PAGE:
Sightseeing in Le Puy-en-Velay

Last we left our heroine, she was about to spend her first night in her small cabin on the hill in Le Puy-en-Velay, France. She arrived to find the door more than a few feet in a jar. She walked in and saw that her roommate Isabelle had already gone to sleep, and left the door open because it was so stuffy inside the cabin. The cool air of the evening had yet to penetrate the very small space. She climbed into bed in her wrinkle proof dress and hoped for a good nights sleep. It was not to be. She tossed. She turned. In a couple hours the cabin cooled down. In a couple more hours it was downright cold. By the time she looked at her clock, it wasn’t worth trying to sleep any longer.  

Cabin home above Le Puy-en-Velay

And so at 5:30 AM on Saturday, June 17, she pulled out her journal and began catching up on her writing. Isabel awoke shortly thereafter, her goal being to attend the 7 AM pilgrim mass in the cathedral. our heroine stayed writing in bed because 1) she wanted to and 2) the cabin was really too small for two people to be moving in and out of it at the same time. 

After Isabel left, she went about her morning routine, and then walked into the town to meet David for a day of sightseeing. After devouring a pain au chocolat, they climbed up to the chapel of St. Michel, perched on a rock in the middle of the city And built in 962 by Bishop Godescalc who promised he would do so after returning from a pilgrimage to Santiago.  

St. Michel d’Aiguilhe
Inside St. Michel d’Aiguilhe

David–admiring the stonework? Contemplating life?

Not having had their fill of stairclimbing yet, they next ascended to the base of the Virgin Mary statue (Notre Dame de France). Made from the metal of Russian cannons captured during the Crimean war, it is perched on yet another rock in the middle of the same city. And as if arriving at the base wasn’t enough, they continued into the statue, David even managing to climb the ladder to peek out between her crown stars. Rebecca tried, but fear overcame her and she retreated. 

More stairs? Why not?
Inside the Notre Dame de France
The view of the Le Puy cathedral from inside the Notre Dame de France statue

“I think I’ve had enough stairclimbing for one day,” said David. She agreed and they searched out a lunch option for David’s vegetarian lifestyle. The region is known for its Le Puy lentils (“the caviar of the poor” she read the next day), which they both had as part of their lunch.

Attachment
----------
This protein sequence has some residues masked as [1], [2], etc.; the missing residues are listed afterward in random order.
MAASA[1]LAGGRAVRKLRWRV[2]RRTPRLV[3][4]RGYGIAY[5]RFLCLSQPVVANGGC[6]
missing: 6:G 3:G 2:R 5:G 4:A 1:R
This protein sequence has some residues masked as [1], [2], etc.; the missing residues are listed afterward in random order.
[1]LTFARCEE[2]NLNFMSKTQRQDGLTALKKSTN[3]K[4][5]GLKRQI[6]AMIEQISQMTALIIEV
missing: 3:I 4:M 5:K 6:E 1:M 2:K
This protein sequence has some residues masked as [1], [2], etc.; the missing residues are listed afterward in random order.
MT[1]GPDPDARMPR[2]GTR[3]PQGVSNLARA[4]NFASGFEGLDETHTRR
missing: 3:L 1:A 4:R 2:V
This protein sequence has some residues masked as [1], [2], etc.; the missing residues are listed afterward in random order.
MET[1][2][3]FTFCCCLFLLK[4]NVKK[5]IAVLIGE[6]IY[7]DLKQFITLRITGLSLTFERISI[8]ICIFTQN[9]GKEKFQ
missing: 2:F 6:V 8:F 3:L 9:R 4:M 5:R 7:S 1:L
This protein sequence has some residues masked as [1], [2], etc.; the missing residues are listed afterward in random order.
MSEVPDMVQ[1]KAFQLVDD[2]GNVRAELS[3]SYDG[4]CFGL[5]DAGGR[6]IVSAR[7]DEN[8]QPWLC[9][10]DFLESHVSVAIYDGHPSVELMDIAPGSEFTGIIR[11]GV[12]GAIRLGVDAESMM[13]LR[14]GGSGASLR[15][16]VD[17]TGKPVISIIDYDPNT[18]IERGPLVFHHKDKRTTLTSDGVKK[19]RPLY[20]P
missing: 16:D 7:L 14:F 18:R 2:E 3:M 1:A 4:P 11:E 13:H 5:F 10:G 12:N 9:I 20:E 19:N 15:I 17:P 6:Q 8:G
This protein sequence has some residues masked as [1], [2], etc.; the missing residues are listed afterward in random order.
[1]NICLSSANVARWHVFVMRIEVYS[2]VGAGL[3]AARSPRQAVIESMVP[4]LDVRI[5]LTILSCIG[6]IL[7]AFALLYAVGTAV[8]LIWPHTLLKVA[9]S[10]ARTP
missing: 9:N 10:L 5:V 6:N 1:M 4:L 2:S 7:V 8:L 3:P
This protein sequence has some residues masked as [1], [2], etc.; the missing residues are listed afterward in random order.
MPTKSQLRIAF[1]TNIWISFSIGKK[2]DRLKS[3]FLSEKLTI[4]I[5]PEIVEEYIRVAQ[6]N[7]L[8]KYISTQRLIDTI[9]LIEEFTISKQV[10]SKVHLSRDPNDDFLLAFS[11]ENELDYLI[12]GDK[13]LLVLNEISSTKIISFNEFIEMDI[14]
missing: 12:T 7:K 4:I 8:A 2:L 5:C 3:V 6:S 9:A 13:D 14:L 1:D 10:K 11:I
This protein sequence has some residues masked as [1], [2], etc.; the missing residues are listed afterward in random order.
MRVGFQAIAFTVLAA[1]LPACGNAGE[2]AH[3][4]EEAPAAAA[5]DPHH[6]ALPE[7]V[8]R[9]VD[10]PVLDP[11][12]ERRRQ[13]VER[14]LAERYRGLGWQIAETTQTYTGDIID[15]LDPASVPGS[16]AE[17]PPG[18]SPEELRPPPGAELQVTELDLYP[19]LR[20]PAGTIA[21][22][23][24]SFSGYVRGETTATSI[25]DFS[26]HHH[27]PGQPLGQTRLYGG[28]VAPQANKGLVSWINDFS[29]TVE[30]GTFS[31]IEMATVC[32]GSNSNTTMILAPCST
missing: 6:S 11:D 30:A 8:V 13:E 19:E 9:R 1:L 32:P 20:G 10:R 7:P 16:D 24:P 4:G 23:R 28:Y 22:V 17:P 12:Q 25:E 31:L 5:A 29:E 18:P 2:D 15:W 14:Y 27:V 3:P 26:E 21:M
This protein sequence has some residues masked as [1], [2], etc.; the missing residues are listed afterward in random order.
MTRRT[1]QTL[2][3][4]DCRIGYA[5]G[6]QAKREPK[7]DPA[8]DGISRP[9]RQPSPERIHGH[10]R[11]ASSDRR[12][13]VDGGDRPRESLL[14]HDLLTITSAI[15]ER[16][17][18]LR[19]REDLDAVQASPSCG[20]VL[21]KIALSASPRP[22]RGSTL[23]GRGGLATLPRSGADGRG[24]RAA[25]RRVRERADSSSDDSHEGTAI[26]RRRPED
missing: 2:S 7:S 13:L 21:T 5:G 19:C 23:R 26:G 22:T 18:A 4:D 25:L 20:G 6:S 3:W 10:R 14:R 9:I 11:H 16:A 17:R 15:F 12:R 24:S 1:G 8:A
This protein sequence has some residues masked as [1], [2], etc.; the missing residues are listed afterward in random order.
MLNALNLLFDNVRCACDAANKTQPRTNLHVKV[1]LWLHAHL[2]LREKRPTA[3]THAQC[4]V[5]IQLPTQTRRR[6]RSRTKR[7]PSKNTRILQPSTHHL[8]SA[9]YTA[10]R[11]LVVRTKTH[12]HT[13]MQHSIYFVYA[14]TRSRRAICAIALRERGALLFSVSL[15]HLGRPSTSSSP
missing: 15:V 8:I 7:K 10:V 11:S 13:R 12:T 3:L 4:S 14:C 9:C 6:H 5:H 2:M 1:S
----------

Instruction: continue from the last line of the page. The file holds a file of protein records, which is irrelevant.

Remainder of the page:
They paid a visit to the museum of the pilgrim: thoughtful words about the journey were shared in nine rooms — one for each portion of the walk. She walked inside the cathedral for the first time and was surprised to see a black Madonna. She recalled that these were unusual and sought out by some people, but she couldn’t recall more than that and was curious as to how came to be one here.

 At 5:30 PM, they were welcomed into Le Camino–a space specifically for pilgrims who are leaving the next morning the way of St. James. Volunteers who had done the Camino welcomed them with a glass of verbeine — a local syrup made from verbana and, in this case, cut with water. It is popular here and also sold as a liquer.
After a late dinner, she and David parted ways. They would meet again the next morning at the Cathedral for the daily pilgrim mass at 7 AM, after which she would begin her journey on her fourth Camino, and David would continue his journey on his third. 

2 Comments Add yours

  1. nina B says:

    My Grandson has now gotten the incentive to explore the trek after seeing your posts……………I think young people can safely experience this as a self discovery. I am keeping you in our prayers to have a wonderful 4th

    1. Oh how wonderful to hear! Yes, it’s definitely safe and well worth it at any age:)

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